Real estate investment trusts (REITs) such as Avalonbay Communities (NYSE: AVB), Equity Residential (NYSE: EQR), Mid-America Apartment Communities (NYSE: MAA), UDR, Inc. (NYSE: UDR), and others in the apartment sector could be the best way for income investors to profit from the “Share Economy.”
REITs are publicly traded companies that invest, manage and transact in properties or mortgages. To receive special tax considerations, REITs must pay out the bulk of income in the form of dividends to shareholders, making these securities very attractive to income investors. A low-interest-rate environment is also bullish for REITs.
REITs that operate apartment communities could be the best way for income investors to profit from the Share Economy.
The Share Economy is one of the names, along with the “Collaborative Economy” and others, for ways in which assets are monetized by renting, using again, selling to others, etc. Obvious examples are Netflix (NASDAQ: NFLX) or eBay (NASDAQ: EBAY).
Netflix allows users to rent a movie and then return it. A movie or many other assets can be bought on eBay and then rented, or sold again. For income investors, the problem is that Netflix, eBay, and others do not pay dividends.
Enter, stage right, apartment REITs such as Avalon Bay, Equity Residential, Mid America Apartment Communities, and UDR, Inc. – among others.
Apartment REITs are doing very well in the Share Economy as owning real estate has lost its appeal to many. Several factors have contributed to this development. The most obvious is the carnage inflicted upon the housing sector during The Great Recession.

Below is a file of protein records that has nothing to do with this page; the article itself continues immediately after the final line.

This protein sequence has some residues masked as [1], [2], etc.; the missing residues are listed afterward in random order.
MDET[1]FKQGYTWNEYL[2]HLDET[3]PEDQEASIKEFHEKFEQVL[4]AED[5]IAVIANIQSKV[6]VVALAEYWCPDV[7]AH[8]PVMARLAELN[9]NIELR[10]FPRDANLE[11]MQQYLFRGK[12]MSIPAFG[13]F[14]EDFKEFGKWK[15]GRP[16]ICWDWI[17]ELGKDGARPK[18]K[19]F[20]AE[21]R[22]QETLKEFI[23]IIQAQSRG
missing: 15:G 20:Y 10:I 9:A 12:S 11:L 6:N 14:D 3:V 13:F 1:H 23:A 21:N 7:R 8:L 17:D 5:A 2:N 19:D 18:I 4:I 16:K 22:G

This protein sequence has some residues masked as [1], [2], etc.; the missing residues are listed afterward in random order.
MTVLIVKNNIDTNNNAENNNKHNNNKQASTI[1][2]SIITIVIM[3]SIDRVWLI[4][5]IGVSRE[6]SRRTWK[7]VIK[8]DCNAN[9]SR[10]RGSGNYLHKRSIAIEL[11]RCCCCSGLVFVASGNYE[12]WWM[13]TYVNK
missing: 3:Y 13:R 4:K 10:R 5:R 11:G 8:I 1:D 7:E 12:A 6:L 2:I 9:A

The post-recession recovery for housing has been extremely uneven. Prime areas like Manhattan and San Francisco have done well, but that is hardly the case for much of the United States.
There are other reasons people do not want to buy a home.
Unemployment is still high, despite what the official numbers report. For the younger generation, there is a record level of student debt. So it makes more financial sense to rent than to buy a home and be tied to a loan for the next 30 years.
The table below shows how well apartments REITs are doing in the Share Economy:
|Company||Last Month||Last Six Months||Last 52-weeks||Beta||Short Float*||Institutional Ownership||Dividend Yield|
|Mid America Apartment Communities||6.26%||7.97%||30.35%||0.56||1.95%||99.20%||3.99%|
Source: Finviz; *5% short float is considered to be troubling for a security.
As the table reveals, all five of these apartment REITs are all up for the last week, month, quarter, six months, and year of market action. Part of that rise is due to a high level of institutional ownership from entities such as mutual funds, pension groups, etc.
It is a very positive indicator for a publicly traded company to be owned by sophisticated investors such as those. Also beneficial is that institutional investors generally own for the long term. That results in a low beta, which studies have shown to be very positive for the long-term performance of a stock.
Despite these apartment REITs’ outperformance for the past year, the short floats are low.
That shows investors still think the shares are fairly priced despite the double-digit gains. The high dividend yield and levels of institutional ownership also help to keep short positions down.
Nothing goes up forever, but the Share Economy has certainly done wonders for shares of apartment REITs – and should continue to do so for the foreseeable future.
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